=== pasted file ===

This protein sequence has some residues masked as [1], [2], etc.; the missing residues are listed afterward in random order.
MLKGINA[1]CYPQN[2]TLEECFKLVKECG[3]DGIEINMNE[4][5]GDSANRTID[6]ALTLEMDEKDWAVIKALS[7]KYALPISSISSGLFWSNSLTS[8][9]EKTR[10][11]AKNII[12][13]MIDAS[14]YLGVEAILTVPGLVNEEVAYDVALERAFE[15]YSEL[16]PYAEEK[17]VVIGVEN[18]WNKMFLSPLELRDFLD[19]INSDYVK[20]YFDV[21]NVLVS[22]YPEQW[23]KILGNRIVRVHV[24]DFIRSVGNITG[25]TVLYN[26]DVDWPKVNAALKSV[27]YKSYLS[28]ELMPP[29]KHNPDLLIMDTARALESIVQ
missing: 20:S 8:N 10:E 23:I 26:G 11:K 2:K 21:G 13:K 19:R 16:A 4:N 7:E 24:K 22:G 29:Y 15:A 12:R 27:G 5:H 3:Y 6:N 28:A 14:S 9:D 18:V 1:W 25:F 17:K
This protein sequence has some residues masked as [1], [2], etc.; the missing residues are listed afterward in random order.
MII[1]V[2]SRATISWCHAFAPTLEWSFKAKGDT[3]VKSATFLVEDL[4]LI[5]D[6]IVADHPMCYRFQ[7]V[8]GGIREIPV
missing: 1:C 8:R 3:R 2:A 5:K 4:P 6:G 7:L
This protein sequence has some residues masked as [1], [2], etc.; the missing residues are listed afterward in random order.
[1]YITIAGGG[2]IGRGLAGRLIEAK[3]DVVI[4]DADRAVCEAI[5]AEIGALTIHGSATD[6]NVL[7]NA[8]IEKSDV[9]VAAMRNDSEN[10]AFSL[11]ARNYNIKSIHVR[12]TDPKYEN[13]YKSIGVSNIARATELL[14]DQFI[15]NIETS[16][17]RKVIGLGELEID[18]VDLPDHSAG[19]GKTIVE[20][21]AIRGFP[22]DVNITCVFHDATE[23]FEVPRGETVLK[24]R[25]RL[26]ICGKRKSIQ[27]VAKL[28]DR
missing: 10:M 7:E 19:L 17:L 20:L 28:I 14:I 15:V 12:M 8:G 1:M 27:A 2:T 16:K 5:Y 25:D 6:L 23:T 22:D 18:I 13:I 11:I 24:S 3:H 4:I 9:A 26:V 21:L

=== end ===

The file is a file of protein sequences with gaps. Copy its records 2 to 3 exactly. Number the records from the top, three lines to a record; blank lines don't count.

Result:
This protein sequence has some residues masked as [1], [2], etc.; the missing residues are listed afterward in random order.
MII[1]V[2]SRATISWCHAFAPTLEWSFKAKGDT[3]VKSATFLVEDL[4]LI[5]D[6]IVADHPMCYRFQ[7]V[8]GGIREIPV
missing: 1:C 8:R 3:R 2:A 5:K 4:P 6:G 7:L
This protein sequence has some residues masked as [1], [2], etc.; the missing residues are listed afterward in random order.
[1]YITIAGGG[2]IGRGLAGRLIEAK[3]DVVI[4]DADRAVCEAI[5]AEIGALTIHGSATD[6]NVL[7]NA[8]IEKSDV[9]VAAMRNDSEN[10]AFSL[11]ARNYNIKSIHVR[12]TDPKYEN[13]YKSIGVSNIARATELL[14]DQFI[15]NIETS[16][17]RKVIGLGELEID[18]VDLPDHSAG[19]GKTIVE[20][21]AIRGFP[22]DVNITCVFHDATE[23]FEVPRGETVLK[24]R[25]RL[26]ICGKRKSIQ[27]VAKL[28]DR
missing: 10:M 7:E 19:L 17:L 20:L 28:I 14:I 15:V 12:M 8:G 1:M 27:A 2:T 16:K 5:Y 25:D 6:L 23:T 22:D 18:I 13:I 11:I 24:S 3:H 4:I 9:A 26:V 21:L